White magic in name of art

EMMA LEE Canadian artist Mary-Colleen Rabb photographs white toy figures in unusual landscapes to explore the human condition. EMMA LEE spoke to her ahead of her first solo UK exhibition at Norwich Arts Centre, which began this week.


The photograph shows a group of miniature plastic golfers playing on the top of a brightly frosted cake. In another, a plastic skier zooms down a felt-tip pen.

Canadian artist Mary-Colleen Rabb's works are bold, striking and playful - and showing me around the Café Gallery at Norwich Arts Centre, where she is in the process of setting up her first UK solo exhibition, she turns the tables and asks me what I think her works are about.

"I know what I think my work says, but I'm always really interested in what it says to other people," the 27-year-old says.

"I've been using the white figures for six or seven years. They represent the human condition.

"They draw your attention to objects you would usually pass by. They're made of plastic and they're about half an inch tall, not very big at all. They're originally from model train sets so they are taken out of the world that they were designed for and put into a different context."

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Rabb, who is originally from the Ontario province, came to Norwich just over two years ago to do her masters degree in fine arts at Norwich School of Art and Design.

Almost 30 pieces make up the Little White Art Show, a mixture of photographs and sculptures, reflecting her influences, including advertising, popular culture and Greek mythology.

A work called the Muses Wait, which she created for the Salthouse 2005 exhibition, is on display in the Arts Centre foyer. It was inspired by local churches and their religious background, and incorporates myths from the past as well as Christian beliefs and traditions.

"The girl on the chair [titled A Wonky Wonderland] is probably my favourite because I took a long time making her and put blood, sweat and tears into her. You interpret her differently according to the place that she's in - the story changes," Rabb says.

"The arts centre is a church, so it has a different feeling than if it were exhibited in, say, a school. The figure is looking down on people - but who is she? Is she an angel? The chair is deliberately cartoony and wonky because I wanted an Alice in Wonderland feel."

Another sculpture, a figure of a man sitting on the top of a matchbox, which has been painted on to the gallery wall, explores the changing perception of smoking.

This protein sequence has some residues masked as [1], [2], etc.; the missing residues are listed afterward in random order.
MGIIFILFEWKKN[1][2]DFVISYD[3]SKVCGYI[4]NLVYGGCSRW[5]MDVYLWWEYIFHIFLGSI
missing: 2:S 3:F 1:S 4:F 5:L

"In the 50s smoking was advertised as being cool and glamorous - as if it was good for you," she says.

"Now we know that isn't the case.

"A few of the works feature products you can buy in the arts centre - like matches - and I want to see whether sales of those products go up during the exhibition.

"That's a bit sneaky of me, but I'm really interested in the power of advertising. Is seeing a picture of something enough to make you want to buy it?"

Each of the pieces is accompanied by an information panel.

"I want people to go away, maybe having learned something new," she says.

"I hope that they get something out of looking at my work, that they find humour in it - anything."

Rabb has been creative from a very early age.

"I started having drawing lessons when I was five. I had to decide whether to go into geography or art. I have always been better at art and found it more interesting."

After finishing her degree she has collaborated with a group of artists on a number of exhibition projects, including a mobile art library where people could rent a painting, photograph or sculpture for their home or office during the Norwich Fringe Festival in September.

As well as working on her photographs and sculptures, she works in the darkroom at Norwich Arts Centre.

But in the summer she and her fiancé, a historian, are moving back to Canada.

"I don't know what we're going to do when we get back yet," she says.

"I really like Norwich. It's very different from where I'm from. Norwich has so much history, but Canada is a really young country. I like it here, but I'm missing home and I have to make a break for it."

Wherever she ends up, it will be easy for her to take her work with her.

"I work with the little figures and my camera because I've travelled around a lot. You can't take much equipment with you and they're easy to pack up," she says.

The Little White Art Show is at Norwich Arts Centre Café Gallery until February 15. It is open 10am-5pm Monday to Saturday and admission is free.

www.norwicharts centre.co.uk

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